Dollars and Jens
Thursday, October 02, 2008
The Economic Organization of a POW camp:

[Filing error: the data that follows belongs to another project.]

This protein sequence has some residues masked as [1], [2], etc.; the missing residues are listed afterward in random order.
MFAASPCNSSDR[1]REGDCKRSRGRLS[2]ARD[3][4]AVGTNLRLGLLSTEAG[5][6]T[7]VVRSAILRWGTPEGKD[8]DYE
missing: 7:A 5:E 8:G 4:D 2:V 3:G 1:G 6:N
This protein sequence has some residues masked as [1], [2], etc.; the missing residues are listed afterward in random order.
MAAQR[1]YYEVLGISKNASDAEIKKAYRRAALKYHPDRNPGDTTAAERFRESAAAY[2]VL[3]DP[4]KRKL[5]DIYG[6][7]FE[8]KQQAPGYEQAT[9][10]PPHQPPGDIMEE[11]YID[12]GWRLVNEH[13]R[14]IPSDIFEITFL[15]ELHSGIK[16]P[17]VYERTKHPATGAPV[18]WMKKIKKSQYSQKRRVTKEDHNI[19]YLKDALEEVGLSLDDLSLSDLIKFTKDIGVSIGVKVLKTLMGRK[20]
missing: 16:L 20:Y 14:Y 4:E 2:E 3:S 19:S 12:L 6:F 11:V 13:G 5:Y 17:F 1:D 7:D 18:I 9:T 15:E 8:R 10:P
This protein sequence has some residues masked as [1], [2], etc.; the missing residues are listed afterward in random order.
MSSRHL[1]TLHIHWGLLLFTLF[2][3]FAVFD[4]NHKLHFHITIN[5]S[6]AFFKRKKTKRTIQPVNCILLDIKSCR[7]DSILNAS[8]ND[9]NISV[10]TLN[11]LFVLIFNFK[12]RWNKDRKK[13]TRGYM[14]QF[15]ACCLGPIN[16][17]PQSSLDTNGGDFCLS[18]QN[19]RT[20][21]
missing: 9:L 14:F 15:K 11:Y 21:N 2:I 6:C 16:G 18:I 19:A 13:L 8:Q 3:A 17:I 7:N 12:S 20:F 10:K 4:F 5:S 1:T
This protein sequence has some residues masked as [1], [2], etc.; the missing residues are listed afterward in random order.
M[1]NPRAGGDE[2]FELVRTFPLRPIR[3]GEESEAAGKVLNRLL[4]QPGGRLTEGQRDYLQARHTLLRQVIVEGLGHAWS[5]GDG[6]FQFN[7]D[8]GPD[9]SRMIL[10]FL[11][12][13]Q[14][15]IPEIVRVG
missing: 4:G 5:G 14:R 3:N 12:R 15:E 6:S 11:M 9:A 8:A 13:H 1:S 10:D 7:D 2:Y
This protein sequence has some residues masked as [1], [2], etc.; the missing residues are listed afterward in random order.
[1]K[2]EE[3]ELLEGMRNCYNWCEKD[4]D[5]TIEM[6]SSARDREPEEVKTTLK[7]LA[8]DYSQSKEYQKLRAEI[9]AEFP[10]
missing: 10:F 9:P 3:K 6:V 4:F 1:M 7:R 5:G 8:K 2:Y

Machine-made cigarettes were always universally acceptable, both for what they would buy and for themselves. It was this intrinsic value which gave rise to their principal disadvantage as currency, a disadvantage which exists, but to a far smaller extent, in the case of metallic currency; that is, a strong demand for non-monetary purposes. Consequently our economy was repeatedly subject to deflation and to periods of monetary stringency. While the Red Cross issue of 50 or 25 cigarettes per man per week came in regularly and while there were fair stocks held, the cigarette currency suited its purpose admirably. But when the issue was interrupted, stocks soon ran out, prices fell, trading declined in volume and became increasingly a matter of barter. This deflationary tendency was periodically offset by the sudden injection of new currency. Private cigarette parcels arrived in a trickle throughout the year, but the big numbers came in quarterly when the Red Cross received its allocation of transport. Several hundred thousand cigarettes might arrive in the space of a fortnight. Prices soared, and then began to fall, slowly at first but with increasing rapidity as stocks ran out, until the next big delivery. Most of our economic troubles could be attributed to this fundamental instability.